•Haitian Health Foundation Jeremie, needs food, water, medical (clinical) supplies

•Baptist Haiti Mission Near Port-au-Prince, Durable Medical Equipment (wheelchairs, crutches, walkers, etc)

•Double Harvest Hospital Croix des Bouquets, Durable Medical Equipment (wheelchairs, crutches, walkers, etc)

•Hopital Sacre Couer Milot, Durable Medical Equipment (wheelchairs, crutches, walkers, etc)

•Gran Goave Near Dufort/Leogane, Water and/or water treatment (well has become contaminated)

•Hopital Sacre Couer Milot, Durable Medical Equipment (wheelchairs, crutches, walkers, etc)

•FSIL Nursing School/Hosp Leogane, Food, water and clinical supplies

•Dr. Surena & Surena Port-au-Prince, Clinical supplies

As you can see, we are making significant strides on the ground, but we can't continue doing the work without your help; we have a number of donations initiatives either ongoing or in the works, but what really helps, in regards to getting these supplies on the ground, is you; your smallest donations are helpful, so give, if you can! The PayPal donation button is the quickest and best way for you, as an individual, to make a difference in this disaster.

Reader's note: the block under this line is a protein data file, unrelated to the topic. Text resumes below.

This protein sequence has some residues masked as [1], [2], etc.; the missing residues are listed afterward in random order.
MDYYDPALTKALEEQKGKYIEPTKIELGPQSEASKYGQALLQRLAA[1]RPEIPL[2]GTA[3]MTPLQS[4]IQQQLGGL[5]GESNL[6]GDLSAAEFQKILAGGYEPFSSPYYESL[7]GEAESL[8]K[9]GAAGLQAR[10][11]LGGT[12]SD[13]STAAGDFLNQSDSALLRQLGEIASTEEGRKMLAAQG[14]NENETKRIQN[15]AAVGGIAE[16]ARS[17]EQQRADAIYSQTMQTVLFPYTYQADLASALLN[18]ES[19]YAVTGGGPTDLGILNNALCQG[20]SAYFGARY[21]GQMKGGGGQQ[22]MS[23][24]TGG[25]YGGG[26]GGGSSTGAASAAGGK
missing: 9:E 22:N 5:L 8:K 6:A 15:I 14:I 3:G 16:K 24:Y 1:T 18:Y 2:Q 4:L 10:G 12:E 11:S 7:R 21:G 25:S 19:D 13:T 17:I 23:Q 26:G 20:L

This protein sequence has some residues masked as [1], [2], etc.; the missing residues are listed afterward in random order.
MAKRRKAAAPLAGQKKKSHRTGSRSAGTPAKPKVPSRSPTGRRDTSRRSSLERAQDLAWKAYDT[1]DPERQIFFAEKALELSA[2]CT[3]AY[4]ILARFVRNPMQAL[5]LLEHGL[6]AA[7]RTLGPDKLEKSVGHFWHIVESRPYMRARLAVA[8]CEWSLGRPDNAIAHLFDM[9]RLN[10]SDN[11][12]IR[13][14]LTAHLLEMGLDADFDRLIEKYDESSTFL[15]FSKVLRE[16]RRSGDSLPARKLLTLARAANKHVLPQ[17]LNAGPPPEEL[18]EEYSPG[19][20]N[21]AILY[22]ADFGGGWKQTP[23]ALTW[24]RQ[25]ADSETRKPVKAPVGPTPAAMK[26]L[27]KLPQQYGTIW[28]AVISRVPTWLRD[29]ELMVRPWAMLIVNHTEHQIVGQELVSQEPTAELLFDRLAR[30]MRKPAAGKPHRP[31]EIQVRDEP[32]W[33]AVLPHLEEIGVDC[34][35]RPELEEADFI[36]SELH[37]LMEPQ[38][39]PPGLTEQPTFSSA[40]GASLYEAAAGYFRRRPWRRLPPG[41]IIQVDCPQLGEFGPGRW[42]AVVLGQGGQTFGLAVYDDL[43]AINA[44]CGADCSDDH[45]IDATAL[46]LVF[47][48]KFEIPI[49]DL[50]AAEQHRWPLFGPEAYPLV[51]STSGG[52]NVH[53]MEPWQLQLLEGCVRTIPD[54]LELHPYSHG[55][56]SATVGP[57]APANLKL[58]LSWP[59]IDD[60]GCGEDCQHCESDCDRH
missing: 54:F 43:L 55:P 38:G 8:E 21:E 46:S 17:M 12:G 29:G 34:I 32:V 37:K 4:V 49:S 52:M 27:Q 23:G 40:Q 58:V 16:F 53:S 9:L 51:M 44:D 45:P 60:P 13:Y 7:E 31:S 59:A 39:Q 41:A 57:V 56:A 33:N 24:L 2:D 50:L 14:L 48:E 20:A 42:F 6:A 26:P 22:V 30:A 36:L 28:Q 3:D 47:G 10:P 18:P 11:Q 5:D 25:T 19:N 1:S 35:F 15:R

We would like to take a moment and thank Dr. Jeff Masters and Wunderground for their continued and unwavering support as well as generous donations. Over the years the Wunderground community and Dr. Masters have helped Portlight get our message out and we are truly grateful for all the support and devotion. This community has been the genesis of our efforts and we cannot thank the great people of the WU community enough for all that they have done to make our efforts successful.

Tangible donations:

While we're taking monetary donations through this site, we are also taking donations of tangible materials at our warehouse in Atlanta. Remember, clothing is a secondary issue here; what is most desperately needed is food, durable and clinical medical supplies and other tangibles like tools, outdoor gear, clinical supplies, etc. The address for the Atlanta warehouse is:

Portlight Strategies, Inc.
4900 Lewis Road
Stone Mountain GA 30083

While Portlight WILL NOT be placing any staff in Haiti until we can assure their safety, rest assured that we will be staffing shelters in the near future. Anyone interested in going to Haiti to help staff one or more shelters for Haitians with disabilities please email us at haitineeds@portlight.org


The views of the author are his/her own and do not necessarily represent the position of The Weather Company or its parent, IBM.